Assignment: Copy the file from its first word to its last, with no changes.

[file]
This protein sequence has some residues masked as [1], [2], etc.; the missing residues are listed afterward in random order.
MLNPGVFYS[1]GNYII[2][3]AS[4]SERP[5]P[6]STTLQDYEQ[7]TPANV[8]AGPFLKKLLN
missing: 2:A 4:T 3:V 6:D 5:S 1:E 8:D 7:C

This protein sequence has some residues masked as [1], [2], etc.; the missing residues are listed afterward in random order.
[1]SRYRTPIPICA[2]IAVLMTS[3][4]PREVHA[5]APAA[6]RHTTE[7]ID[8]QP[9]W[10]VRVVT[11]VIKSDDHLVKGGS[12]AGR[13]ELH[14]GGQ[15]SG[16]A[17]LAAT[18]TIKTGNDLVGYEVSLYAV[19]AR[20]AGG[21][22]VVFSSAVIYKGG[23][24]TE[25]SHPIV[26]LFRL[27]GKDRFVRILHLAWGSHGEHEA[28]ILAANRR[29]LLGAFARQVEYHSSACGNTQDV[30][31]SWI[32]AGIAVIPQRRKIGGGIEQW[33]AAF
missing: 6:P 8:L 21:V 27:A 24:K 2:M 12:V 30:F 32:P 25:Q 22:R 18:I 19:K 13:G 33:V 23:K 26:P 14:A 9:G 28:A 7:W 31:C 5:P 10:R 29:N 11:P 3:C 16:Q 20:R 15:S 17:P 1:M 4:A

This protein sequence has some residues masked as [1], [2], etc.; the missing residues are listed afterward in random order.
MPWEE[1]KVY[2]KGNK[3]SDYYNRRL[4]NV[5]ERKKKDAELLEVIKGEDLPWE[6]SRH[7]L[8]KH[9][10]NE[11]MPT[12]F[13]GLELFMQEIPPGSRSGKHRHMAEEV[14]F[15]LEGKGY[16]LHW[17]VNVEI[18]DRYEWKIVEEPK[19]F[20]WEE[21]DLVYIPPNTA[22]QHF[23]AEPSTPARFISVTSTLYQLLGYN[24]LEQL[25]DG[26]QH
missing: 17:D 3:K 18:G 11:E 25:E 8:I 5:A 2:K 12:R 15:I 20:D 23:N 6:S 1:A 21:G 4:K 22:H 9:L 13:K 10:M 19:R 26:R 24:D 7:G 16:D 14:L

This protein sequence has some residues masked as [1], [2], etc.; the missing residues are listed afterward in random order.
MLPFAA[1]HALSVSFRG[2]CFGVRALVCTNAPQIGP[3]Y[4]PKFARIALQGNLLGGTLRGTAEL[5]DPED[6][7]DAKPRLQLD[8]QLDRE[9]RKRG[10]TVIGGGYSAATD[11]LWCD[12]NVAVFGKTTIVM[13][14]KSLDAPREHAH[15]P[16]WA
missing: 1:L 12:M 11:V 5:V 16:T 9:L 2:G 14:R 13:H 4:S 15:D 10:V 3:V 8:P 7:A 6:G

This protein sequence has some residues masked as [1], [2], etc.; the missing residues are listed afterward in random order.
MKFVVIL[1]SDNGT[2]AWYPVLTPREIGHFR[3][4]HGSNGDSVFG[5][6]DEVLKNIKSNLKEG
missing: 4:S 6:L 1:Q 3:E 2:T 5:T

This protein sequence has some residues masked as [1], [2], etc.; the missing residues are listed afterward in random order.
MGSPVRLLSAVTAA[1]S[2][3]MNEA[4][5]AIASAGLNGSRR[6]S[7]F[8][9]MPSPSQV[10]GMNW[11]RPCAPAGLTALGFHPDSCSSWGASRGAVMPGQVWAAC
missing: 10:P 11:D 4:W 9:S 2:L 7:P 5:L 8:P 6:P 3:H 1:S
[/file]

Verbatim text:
This protein sequence has some residues masked as [1], [2], etc.; the missing residues are listed afterward in random order.
MLNPGVFYS[1]GNYII[2][3]AS[4]SERP[5]P[6]STTLQDYEQ[7]TPANV[8]AGPFLKKLLN
missing: 2:A 4:T 3:V 6:D 5:S 1:E 8:D 7:C

This protein sequence has some residues masked as [1], [2], etc.; the missing residues are listed afterward in random order.
[1]SRYRTPIPICA[2]IAVLMTS[3][4]PREVHA[5]APAA[6]RHTTE[7]ID[8]QP[9]W[10]VRVVT[11]VIKSDDHLVKGGS[12]AGR[13]ELH[14]GGQ[15]SG[16]A[17]LAAT[18]TIKTGNDLVGYEVSLYAV[19]AR[20]AGG[21][22]VVFSSAVIYKGG[23][24]TE[25]SHPIV[26]LFRL[27]GKDRFVRILHLAWGSHGEHEA[28]ILAANRR[29]LLGAFARQVEYHSSACGNTQDV[30][31]SWI[32]AGIAVIPQRRKIGGGIEQW[33]AAF
missing: 6:P 8:L 21:V 27:A 24:K 2:M 12:V 30:F 32:P 25:Q 22:R 18:I 19:K 13:G 33:V 23:K 26:P 14:A 9:G 28:A 7:W 31:C 5:P 10:R 29:N 11:P 3:C 16:Q 20:R 15:S 17:P 1:M 4:A

This protein sequence has some residues masked as [1], [2], etc.; the missing residues are listed afterward in random order.
MPWEE[1]KVY[2]KGNK[3]SDYYNRRL[4]NV[5]ERKKKDAELLEVIKGEDLPWE[6]SRH[7]L[8]KH[9][10]NE[11]MPT[12]F[13]GLELFMQEIPPGSRSGKHRHMAEEV[14]F[15]LEGKGY[16]LHW[17]VNVEI[18]DRYEWKIVEEPK[19]F[20]WEE[21]DLVYIPPNTA[22]QHF[23]AEPSTPARFISVTSTLYQLLGYN[24]LEQL[25]DG[26]QH
missing: 17:D 3:K 18:G 11:E 25:E 8:I 5:A 2:K 12:R 15:I 20:D 23:N 6:S 1:A 21:G 4:K 22:H 9:L 13:K 10:M 19:R 26:R 24:D 7:G 16:D 14:L

This protein sequence has some residues masked as [1], [2], etc.; the missing residues are listed afterward in random order.
MLPFAA[1]HALSVSFRG[2]CFGVRALVCTNAPQIGP[3]Y[4]PKFARIALQGNLLGGTLRGTAEL[5]DPED[6][7]DAKPRLQLD[8]QLDRE[9]RKRG[10]TVIGGGYSAATD[11]LWCD[12]NVAVFGKTTIVM[13][14]KSLDAPREHAH[15]P[16]WA
missing: 1:L 12:M 11:V 5:V 16:T 9:L 2:G 14:R 13:H 4:S 15:D 10:V 3:V 8:P 7:A 6:G

This protein sequence has some residues masked as [1], [2], etc.; the missing residues are listed afterward in random order.
MKFVVIL[1]SDNGT[2]AWYPVLTPREIGHFR[3][4]HGSNGDSVFG[5][6]DEVLKNIKSNLKEG
missing: 4:S 6:L 1:Q 3:E 2:T 5:T

This protein sequence has some residues masked as [1], [2], etc.; the missing residues are listed afterward in random order.
MGSPVRLLSAVTAA[1]S[2][3]MNEA[4][5]AIASAGLNGSRR[6]S[7]F[8][9]MPSPSQV[10]GMNW[11]RPCAPAGLTALGFHPDSCSSWGASRGAVMPGQVWAAC
missing: 10:P 11:D 4:W 9:S 2:L 7:P 5:L 8:P 6:P 3:H 1:S